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Carol Siyahi Hicks' garden

Carol Siyahi Hicks' garden

Digging deep into a garden’s gifts

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“If you want to succeed at gardening, you have to be willing to fail.
Great gardening requires a certain boldness. It helps to be open to the nontraditional plant, an unconventional border, or an uneven arrangement. You need a taste for the unexpected and a touch of fearlessness about the unknown.

You have to be willing to just plunge in, dirt up to your elbows, and see what happens. It helps if you like surprises — because your garden will always surprise you.”

—from Gifts from the Garden by Carol Siyahi Hicks

A longtime former villager who still owns a house in town and plans to retire here, Carol Siyahi Hicks gives Yellow Springs credit for many things. For instance, it was here she found the friends who helped her discover her passion for the natural world, along with providing her company on trips into the wild.

More than 30 years ago, she and good friends Evelyn LaMers and Donna Cottrell were hiking in the Glen when they decided they needed a new adventure, “something the guys hadn’t done,” Hicks said in a recent interview. The trio decided to go backpacking in the Smoky Mountains, and almost immediately Hicks discovered she loved being out in nature with only a 60-pound pack on her back.

“I backpacked for 20 years, and it touched me in a way that was profoundly transforming,” she said, stating that for many of those years she was off backpacking once a month from early spring to late fall. LaMers accompanied her on many of those trips, although Cottrell wasn’t bitten by the backpacking bug.

And while the difficulty of toting that 60-pound pack on her 120-pound frame was a part of the transforming experience, Hicks has for several years realized that she needs a new way to find bliss in the natural world. And she has done so, just a few steps from her back door, in her garden.

While living in Yellow Springs provided Hicks with deep friendships, the village didn’t give her confidence as a gardener. Rather, when living in town she thought herself a poor gardener because her plants never prospered. But after marrying 10 years ago and moving out into the country, Hicks discovered that perhaps the problem wasn’t with her, but with the shady lot and clay soil of her village home.

“Suddenly what I planted not only grew but flourished, and a delightful addiction began,” she said.
A second addiction, this one lifelong, has been writing, and recently Hicks published her first book, Gifts from the Garden, which brings her passions together.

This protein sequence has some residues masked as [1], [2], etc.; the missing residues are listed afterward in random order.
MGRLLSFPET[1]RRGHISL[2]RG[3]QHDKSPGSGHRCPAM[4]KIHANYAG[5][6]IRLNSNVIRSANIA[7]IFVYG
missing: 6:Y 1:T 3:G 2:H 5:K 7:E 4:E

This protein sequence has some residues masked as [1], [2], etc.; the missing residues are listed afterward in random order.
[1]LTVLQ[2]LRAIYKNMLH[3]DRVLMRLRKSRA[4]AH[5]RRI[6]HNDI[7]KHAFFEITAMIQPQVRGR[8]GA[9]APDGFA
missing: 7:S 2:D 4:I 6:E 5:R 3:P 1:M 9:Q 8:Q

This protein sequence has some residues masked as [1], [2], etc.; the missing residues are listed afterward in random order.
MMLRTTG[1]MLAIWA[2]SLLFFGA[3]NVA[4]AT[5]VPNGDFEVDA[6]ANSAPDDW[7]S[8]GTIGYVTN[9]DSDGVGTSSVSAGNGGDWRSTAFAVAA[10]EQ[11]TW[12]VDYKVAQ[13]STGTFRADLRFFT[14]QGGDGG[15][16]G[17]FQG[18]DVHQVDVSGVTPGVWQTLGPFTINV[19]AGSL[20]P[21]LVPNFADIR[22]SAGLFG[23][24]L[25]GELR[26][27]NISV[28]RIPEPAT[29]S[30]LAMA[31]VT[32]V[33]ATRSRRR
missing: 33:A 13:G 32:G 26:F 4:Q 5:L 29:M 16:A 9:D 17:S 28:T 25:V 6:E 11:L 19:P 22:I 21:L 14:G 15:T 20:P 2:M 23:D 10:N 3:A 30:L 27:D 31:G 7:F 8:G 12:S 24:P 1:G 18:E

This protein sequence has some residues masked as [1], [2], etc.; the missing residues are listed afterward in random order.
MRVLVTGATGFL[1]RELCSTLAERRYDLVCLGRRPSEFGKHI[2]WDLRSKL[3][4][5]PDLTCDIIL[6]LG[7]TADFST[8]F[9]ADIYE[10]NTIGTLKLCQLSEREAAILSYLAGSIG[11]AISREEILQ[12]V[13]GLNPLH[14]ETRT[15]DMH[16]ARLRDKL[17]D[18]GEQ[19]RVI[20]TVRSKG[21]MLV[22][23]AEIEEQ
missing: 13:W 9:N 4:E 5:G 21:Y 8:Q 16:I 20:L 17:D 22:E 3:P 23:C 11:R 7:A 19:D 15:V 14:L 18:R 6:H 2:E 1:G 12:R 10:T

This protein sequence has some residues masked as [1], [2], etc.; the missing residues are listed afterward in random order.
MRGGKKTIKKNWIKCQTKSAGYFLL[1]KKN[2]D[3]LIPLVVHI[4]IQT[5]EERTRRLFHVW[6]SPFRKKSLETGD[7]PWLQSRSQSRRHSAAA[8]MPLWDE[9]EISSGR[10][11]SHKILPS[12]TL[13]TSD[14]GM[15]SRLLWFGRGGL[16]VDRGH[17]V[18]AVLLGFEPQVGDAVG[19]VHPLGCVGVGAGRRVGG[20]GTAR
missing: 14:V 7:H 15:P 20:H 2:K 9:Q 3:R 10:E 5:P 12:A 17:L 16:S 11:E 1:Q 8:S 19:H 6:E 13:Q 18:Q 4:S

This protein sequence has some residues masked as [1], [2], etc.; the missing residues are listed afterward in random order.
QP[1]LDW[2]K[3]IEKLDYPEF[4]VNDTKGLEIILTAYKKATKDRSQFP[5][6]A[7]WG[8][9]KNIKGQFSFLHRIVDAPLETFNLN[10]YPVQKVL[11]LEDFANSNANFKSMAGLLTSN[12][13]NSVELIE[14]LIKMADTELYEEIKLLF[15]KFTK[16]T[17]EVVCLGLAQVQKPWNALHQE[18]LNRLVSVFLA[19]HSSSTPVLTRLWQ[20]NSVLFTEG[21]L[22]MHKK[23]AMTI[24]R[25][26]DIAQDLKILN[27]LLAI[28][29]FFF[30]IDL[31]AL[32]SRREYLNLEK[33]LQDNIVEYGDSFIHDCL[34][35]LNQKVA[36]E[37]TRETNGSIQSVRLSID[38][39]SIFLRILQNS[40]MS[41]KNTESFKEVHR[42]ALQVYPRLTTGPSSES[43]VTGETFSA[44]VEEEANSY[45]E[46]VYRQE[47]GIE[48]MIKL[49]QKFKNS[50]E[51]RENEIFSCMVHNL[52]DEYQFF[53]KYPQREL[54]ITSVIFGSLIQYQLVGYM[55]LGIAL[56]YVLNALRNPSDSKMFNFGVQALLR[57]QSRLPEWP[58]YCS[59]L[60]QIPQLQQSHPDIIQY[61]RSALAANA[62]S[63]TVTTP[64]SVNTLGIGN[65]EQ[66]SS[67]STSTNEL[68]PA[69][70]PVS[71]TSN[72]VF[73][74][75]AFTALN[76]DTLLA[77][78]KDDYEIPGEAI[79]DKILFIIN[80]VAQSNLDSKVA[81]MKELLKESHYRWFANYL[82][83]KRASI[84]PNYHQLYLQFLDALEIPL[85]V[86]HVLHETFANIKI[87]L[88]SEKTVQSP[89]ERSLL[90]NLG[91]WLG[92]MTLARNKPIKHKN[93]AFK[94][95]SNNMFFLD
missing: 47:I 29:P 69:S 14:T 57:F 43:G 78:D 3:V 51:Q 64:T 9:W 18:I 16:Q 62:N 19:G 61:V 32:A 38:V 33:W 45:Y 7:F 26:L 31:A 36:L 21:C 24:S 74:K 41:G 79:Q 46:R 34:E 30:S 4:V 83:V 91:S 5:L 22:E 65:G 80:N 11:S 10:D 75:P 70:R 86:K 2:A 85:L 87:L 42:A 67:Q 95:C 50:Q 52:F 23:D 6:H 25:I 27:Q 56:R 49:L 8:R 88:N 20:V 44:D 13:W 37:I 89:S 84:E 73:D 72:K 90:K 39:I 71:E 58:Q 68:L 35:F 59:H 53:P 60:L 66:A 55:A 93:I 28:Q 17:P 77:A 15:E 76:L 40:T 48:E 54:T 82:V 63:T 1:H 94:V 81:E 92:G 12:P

“It’s about gardening and life,” she said. “In modern life, it’s so easy to get detached from the outdoors and nature. But we do that at our peril.”

Hicks didn’t actually set out to write a book about gardening, but instead found that she’d already written one. She frequently writes notes to herself, and realized that many of her notes were about gardening, and the way that gardening makes her  slow down, savor the moment and witness the beauty of the world. So she spent more time reworking the notes and discovered they organized themselves around seasonal changes. Pretty soon, she had her first book.

“The fragileness of life is everywhere in a garden. It is in the silky blossoms torn by wind and insects. It is in the grasshopper, once strong and now food for bluegills. It is in the memory of the seasons and the knowledge that everything changes.”
—from Gifts from the Garden

Hicks has been writing since, after leaving her childhood home in Long Island, she received a masters in journalism from Ohio State. After college, she and her first husband, whom she met when studying in Turkey, moved to Yellow Springs, where she was managing editor of the Antioch Review for three years. She went on to found Fiction International, a literary journal that continues to this day. Hicks then worked for many years as assistant director of communications at Wright State University, and has for the past 21 years been the vice president for marketing at the Dayton Foundation.

All that writing, even on the job, has kept her “nimble,” she said, when she sat down to work on the gardening book.

When Hicks contacted a friend who is a literary agent in New York City, her friend said she loved the book, but that a first-time author has a difficult time getting published. So Hicks decided to publish her book herself, through Amazon’s Kindle Direct Publishing. Self-publishing “wasn’t that hard,” she said, and offered distinct advantages.

“You can do it the way you want, so that the product is a true expression of your work,” she said. “I like that. This book is close to my heart.”

Now everywhere Hicks travels, she takes the book with her and asks bookstores to stock it. Some have said yes, and even asked her to do a reading. If she can get the store owner to see the book, she has a good chance of having it there, Hicks said, due to the watercolor cover by Evelyn LaMers and the design by Bob Bingenheimer.

Giving the readings has been an unexpected pleasure, because she finds herself connecting with other passionate gardeners. For instance, about 35 people turned out for a reading at a bookstore in Wisconsin, after which people shared their own garden experiences.

“The readings have been very special,” she said.

Yellow Springs readers and gardeners can find Gifts from the Garden at Sam and Eddie’s and Dark Star Books.


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